As agreed, we meet at his homestay in Moti Virani village in Nakhtarana district in the afternoon. After the initial round of introductions, we set off in a jeep armed with binoculars and zoom cameras in search of raptors. The Banni grassland is the largest natural grassland in the Indian sub-continent formed from the sediments deposited by the Indus river thousands of years ago and are recognized for their rich bio diversity. Prime Minister Narendra Modi has even released a book on ‘The Birds of Banni Grassland’ which is a compilation of research on more than 250 species of birds found here.
On the way to the grassland, we see a settlement of the Maldharis who are a group of nomads that rear camels and buffalos and depend on their milk as a source of livelihood, explains Tiwari. Just then our driver slows down as we see three painted sandgrouses marching on the periphery of the dirt track. As we move ahead still more birds are spotted and each time our guide and the driver point in their direction and the jeep halts for us to get a better view and to be able to capture them in our cameras.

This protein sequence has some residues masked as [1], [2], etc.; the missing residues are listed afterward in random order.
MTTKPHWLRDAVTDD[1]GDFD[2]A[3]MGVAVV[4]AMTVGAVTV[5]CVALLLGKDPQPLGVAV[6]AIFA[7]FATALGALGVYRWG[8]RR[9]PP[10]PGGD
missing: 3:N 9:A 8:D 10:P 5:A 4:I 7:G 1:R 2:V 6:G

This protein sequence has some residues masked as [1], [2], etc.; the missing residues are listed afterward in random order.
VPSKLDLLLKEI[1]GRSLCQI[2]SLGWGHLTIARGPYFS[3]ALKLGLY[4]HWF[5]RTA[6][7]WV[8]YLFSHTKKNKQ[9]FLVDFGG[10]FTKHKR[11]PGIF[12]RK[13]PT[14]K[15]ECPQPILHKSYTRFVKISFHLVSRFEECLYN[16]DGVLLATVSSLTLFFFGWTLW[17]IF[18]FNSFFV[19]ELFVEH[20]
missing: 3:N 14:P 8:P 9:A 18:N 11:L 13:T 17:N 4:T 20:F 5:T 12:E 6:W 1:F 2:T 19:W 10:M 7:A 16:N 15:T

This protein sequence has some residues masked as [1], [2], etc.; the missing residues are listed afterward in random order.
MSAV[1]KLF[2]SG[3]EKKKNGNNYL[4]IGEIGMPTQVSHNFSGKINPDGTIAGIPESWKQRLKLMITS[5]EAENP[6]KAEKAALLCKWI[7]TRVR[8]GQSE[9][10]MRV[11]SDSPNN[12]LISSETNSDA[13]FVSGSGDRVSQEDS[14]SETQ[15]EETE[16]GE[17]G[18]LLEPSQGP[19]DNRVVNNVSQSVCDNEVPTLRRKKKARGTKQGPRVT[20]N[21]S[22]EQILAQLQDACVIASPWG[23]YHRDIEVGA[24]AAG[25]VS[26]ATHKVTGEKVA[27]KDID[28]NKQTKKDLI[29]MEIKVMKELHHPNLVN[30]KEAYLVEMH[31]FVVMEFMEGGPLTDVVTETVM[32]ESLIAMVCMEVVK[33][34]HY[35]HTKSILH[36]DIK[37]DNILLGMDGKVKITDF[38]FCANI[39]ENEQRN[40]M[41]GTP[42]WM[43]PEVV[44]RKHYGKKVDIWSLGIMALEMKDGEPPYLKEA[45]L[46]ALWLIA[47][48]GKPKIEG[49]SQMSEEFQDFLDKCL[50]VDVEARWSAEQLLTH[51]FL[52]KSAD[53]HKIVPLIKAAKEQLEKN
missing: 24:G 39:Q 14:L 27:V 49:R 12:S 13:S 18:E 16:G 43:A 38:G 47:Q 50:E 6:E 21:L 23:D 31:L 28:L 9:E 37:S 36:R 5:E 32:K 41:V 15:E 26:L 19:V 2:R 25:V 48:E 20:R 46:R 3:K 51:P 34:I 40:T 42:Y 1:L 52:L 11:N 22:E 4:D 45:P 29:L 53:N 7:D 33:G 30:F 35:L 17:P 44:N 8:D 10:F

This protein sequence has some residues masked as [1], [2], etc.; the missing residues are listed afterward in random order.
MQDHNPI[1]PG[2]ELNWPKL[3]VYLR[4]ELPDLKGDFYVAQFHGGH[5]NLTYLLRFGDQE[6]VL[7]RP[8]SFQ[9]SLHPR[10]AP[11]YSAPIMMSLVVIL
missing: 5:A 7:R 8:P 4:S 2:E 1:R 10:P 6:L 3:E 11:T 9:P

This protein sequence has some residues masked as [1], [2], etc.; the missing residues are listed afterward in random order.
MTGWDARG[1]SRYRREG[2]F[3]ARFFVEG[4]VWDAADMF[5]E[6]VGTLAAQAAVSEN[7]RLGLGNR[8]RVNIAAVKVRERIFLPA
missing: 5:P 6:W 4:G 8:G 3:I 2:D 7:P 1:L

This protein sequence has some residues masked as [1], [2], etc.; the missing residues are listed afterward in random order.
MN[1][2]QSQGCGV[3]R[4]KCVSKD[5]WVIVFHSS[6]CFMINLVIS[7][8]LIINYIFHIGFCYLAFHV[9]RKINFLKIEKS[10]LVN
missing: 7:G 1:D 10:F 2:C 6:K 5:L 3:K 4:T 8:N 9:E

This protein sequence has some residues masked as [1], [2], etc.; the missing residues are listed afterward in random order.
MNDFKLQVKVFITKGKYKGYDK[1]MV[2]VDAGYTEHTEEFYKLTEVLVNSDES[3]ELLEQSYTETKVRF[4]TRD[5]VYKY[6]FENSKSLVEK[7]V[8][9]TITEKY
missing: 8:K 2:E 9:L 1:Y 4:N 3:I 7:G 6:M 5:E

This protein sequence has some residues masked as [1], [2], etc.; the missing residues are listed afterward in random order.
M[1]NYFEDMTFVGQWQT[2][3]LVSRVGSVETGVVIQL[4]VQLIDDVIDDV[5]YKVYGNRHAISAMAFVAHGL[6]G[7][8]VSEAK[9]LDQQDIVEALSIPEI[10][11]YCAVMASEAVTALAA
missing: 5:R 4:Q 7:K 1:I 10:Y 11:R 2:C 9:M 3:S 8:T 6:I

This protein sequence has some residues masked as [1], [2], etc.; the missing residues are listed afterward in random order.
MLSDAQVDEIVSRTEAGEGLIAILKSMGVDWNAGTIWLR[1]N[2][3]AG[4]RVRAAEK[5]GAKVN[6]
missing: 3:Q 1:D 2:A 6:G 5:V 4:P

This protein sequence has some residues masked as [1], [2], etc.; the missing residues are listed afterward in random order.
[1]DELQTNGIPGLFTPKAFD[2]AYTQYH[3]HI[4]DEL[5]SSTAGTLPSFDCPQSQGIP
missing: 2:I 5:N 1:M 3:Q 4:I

We are now in Chari Dhand in Fulay village- a shallow wetland during the monsoons but for now, it is barren and stark. A change in the ecosystem is evident due to the failure of monsoons. So, no signs of any water birds but it’s party time for the bandicoots who emerge from their burrows. Each of these borrows is interconnected to the other and these ‘bandicoot highways’ are a feasting ground for the raptors like eagles and buzzards, explains Tiwari. We notice a lone steppe eagle resting under a shrub unafraid of the jeep getting close to him. “Just as grandpas have their favourite armchair, where they like to lounge every evening, so also this eagle finds comfort at this spot where it has been spotted for the last couple of weeks” enlightens our expert. The steppe eagle migrates to India from Romania and Mongolia and has a magnificent wingspan of 5.5 to 7.5 feet!